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110

A jade cong, Neolithic period, Liangzhu culture | 新石器時代良渚文化 獸面紋玉琮

A jade cong, Neolithic period, Liangzhu culture | 新石器時代良渚文化 獸面紋玉琮

A jade cong, Neolithic period, Liangzhu culture | 新石器時代良渚文化 獸面紋玉琮

A jade cong,

Neolithic period, Liangzhu culture

新石器時代良渚文化 獸面紋玉琮


of short cylindrical form with a square cross-section, the sides divided into two registers, carved with a pair of confronting stylised human masks at each corner, each mask comprising two horizontal striated bars above a shorter oblong bar forming the nose and two faintly incised circles forming the eyes


h. 4.7 cm

A minor dent (approx. 1cm) near one corner. The stone with original inclusions and veining, with occasional minuscule losses along the veining. Occasional insignificant nibbling and bruising to the extremities.


一角附近有一輕微凹痕,約1公分。帶天然綹紋、含沁。綹紋處偶有小損。邊角處有輕微磕碰。


"In response to your inquiry, we are pleased to provide you with a general report of the condition of the property described above. Since we are not professional conservators or restorers, we urge you to consult with a restorer or conservator of your choice who will be better able to provide a detailed, professional report. Prospective buyers should inspect each lot to satisfy themselves as to condition and must understand that any statement made by Sotheby's is merely a subjective, qualified opinion. Prospective buyers should also refer to any Important Notices regarding this sale, which are printed in the Sale Catalogue.

NOTWITHSTANDING THIS REPORT OR ANY DISCUSSIONS CONCERNING A LOT, ALL LOTS ARE OFFERED AND SOLD AS IS" IN ACCORDANCE WITH THE CONDITIONS OF BUSINESS PRINTED IN THE SALE CATALOGUE."

Collection of Mr and Mrs Richard C. Bull.

Sotheby's New York, 6th December 1983, lot 176.


Richard C. Bull 伉儷收藏

紐約蘇富比1983年12月6日,編號176

Anthology of Chinese Art: Min Chiu Society Silver Jubilee Exhibition, Hong Kong, 1985, cat. no. 190.


《中國文物集珍:敏求精舍銀禧紀念展覽》,香港,1985年,編號190

Anthology of Chinese Art: Min Chiu Society Silver Jubilee Exhibition, Hong Kong Museum of Art, Hong Kong, 1985-86.


《中國文物集珍:敏求精舍銀禧紀念展覽》,香港藝術館,香港,1985-86年

The Liangzhu culture in the Yangtze River Delta, which flourished from the late 4th to the end of the 3rd millennium BC, was one of the most prominent Neolithic Chinese civilizations. Among the large variety of Liangzhu artefacts, cong – tubular jades with a central perforation – stand out as iconic of this culture. They were made for the most prestigious ranks in the society. Although the original meanings of cong were lost following the decline of the Liangzhu culture, their form continued to fascinate generations of collectors, connoisseurs, scholars and artisans for centuries. The importance of cong in the history of Chinese art therefore cannot be overstated.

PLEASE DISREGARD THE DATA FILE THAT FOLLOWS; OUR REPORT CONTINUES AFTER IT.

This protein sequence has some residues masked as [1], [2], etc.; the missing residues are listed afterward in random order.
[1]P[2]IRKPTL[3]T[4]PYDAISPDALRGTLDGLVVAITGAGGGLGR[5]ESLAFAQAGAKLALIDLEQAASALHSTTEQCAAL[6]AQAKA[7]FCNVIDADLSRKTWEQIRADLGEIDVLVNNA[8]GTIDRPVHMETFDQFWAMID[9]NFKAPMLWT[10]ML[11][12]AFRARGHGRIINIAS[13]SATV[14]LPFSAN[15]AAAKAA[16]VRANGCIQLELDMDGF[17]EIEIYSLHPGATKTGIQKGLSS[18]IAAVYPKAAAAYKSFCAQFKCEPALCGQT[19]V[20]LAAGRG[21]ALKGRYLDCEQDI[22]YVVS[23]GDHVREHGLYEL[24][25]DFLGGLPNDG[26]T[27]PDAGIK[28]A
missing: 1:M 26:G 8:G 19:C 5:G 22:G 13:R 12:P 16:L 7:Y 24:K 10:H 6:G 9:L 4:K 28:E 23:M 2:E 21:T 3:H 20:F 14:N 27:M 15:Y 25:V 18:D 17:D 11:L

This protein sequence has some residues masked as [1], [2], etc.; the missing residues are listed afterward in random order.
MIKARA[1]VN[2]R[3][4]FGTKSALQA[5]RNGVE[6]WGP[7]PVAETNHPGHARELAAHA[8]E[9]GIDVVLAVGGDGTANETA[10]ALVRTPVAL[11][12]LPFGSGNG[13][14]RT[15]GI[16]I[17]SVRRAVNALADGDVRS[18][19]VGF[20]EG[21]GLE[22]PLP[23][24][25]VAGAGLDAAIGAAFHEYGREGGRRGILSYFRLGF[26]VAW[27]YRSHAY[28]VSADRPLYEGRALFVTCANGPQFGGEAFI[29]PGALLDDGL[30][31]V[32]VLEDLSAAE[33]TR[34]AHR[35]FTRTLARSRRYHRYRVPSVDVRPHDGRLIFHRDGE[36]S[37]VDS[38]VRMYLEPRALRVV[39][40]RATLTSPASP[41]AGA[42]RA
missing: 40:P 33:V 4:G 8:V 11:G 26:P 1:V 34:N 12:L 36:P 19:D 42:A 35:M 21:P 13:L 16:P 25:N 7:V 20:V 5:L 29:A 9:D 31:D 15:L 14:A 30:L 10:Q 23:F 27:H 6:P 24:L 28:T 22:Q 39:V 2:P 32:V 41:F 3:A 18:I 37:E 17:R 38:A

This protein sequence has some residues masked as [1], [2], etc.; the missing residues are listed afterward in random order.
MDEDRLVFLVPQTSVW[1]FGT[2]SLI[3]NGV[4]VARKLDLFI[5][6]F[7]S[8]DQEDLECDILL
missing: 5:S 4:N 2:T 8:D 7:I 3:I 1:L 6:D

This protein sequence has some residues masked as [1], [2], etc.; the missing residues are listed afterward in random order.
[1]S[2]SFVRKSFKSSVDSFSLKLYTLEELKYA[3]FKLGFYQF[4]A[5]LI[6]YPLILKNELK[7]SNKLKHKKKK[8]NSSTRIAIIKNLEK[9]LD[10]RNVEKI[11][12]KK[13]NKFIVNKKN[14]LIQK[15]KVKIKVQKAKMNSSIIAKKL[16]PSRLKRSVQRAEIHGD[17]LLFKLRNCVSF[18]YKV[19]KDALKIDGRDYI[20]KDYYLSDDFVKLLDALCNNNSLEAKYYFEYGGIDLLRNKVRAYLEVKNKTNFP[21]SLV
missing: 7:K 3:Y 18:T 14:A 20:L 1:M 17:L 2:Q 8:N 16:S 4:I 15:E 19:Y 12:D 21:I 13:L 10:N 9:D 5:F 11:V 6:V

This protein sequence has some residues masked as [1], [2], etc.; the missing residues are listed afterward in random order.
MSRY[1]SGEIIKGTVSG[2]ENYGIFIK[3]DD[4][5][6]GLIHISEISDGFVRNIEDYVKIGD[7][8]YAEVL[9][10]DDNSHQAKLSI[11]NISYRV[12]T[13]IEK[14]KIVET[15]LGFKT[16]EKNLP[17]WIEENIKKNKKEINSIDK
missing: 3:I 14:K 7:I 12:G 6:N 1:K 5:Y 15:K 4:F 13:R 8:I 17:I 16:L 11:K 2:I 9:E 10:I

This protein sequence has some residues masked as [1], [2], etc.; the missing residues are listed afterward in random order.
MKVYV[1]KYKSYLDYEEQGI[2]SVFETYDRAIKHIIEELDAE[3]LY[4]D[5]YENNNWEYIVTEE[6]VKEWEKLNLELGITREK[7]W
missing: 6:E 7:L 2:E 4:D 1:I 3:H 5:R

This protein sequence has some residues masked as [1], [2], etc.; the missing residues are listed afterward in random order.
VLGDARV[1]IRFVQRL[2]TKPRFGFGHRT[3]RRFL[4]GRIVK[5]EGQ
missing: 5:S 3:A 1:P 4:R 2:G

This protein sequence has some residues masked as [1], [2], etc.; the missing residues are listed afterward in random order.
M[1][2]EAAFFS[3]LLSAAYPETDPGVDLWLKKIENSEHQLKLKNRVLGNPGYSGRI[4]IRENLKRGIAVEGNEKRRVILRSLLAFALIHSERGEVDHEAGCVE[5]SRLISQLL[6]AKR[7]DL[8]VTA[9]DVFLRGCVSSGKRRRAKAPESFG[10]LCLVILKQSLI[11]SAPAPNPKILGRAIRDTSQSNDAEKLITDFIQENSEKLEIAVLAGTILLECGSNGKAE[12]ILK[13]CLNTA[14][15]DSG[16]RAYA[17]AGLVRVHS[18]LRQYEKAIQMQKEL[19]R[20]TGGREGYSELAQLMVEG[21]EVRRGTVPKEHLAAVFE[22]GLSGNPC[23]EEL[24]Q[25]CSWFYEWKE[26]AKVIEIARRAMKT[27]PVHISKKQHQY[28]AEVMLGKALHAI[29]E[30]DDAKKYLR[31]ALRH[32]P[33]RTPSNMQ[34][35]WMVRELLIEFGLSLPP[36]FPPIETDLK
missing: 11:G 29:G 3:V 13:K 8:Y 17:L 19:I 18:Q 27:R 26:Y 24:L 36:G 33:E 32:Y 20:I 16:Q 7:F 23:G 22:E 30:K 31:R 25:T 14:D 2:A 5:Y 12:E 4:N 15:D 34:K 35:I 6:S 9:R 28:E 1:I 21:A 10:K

The earliest cong have the form of a circular bangle with a single tier of zoomorphic masks. The rectangular form soon took over and the motif became more complex, often featuring a crowned human figure, perhaps a shaman, on top of an animal mask with protruding goggled eyes. Examples with alternating registers of stylised human faces and animal masks suggest that the motif seen on the present cong represents the face of the shaman and the striated bands probably symbolise the headdress. Towards the dusk of the Liangzhu civilization, these elaborate, fine engravings slowly disappeared and simpler designs appeared, while at the same time taller cong with multiple rows of faces were made.


A slightly taller cong with two tiers of faces was excavated from Fanshan, no. M14:181, now in the Liangzhu Museum, Hangzhou, and included in Liangzhu and Ancient China: The 5000 Year Civilization Demonstrated by Jades, Palace Museum, Beijing, 2019, cat. no. 11, together with a larger two-tiered example with a patina similar to that of the present example, inscised on the interior in the Qianlong period with an imperial poem, cat. no. 198. 


The arrangement of the confronting rows of faces on the present cong is highly unusual and no other example appears to be published. However, compositional deviation is known in the Liangzhu culture; a brown jade two-tiered example carved with animal masks above the row of shamen, also later inscribed with an imperial poem by the Qianlong Emperor, is preserved in the Palace Museum, Beijing (ibid., cat. no. 199).


長江下游環太湖流域良渚文明,公元前約三千多年至二千年盛極一時,為後世留下不少文化遺產,誠最重要

的中國新石器時代文化之一。綜觀良


用。玉琮原來的象徵與用途,相信早已隨良渚文化的衰落而殞滅,但往後數千年,多少藏家、學者、藝匠慕其式、研其義、續其製。良渚雖歿,玉琮存世,在中國藝術歷史舞台上穩佔要席,源遠流長。


玉琮雛型,採手觸之式,呈圓形,飾單層獸面紋,巨目圓睜,尖牙咧嘴。玉琮外廓後漸趨正方,圖案也更為繁複,羽冠神人,下有獸面,圓目微凸,口鼻滿綴卷曲細紋。觀神人獸面交替為飾之玉琮,可悉此器上所飾應屬神人之臉,額上橫紋或象徵其羽冠。到了良渚文化晚期,出現較多如此品的多層玉琮,圖案的陰刻細線較少,面紋更趨簡約。


雙層玉琮,反山遺址發掘有見,略較此高,編號M14:181,現藏杭州良渚博物館,收入《良渚與古代中國:玉器顯示的五千年文明》,故宮博物院,北京,2019年,編號11,並刊另一尺寸較大的雙層玉琮,玉質、包漿均與此相類,器內陰刻乾隆御製詩文,編號198。 此玉琮兩層飾紋呈水平對稱,正反神人臉容上下對照,極為罕有,未見有類例著錄。然神人獸面紋的佈局本非一成不變,如北京故宮博物院藏褐色雙層玉琮,獸面在上,神人在下,與一般設計迥異。該琮內也鐫乾隆御製詩句,出處同上,編號199。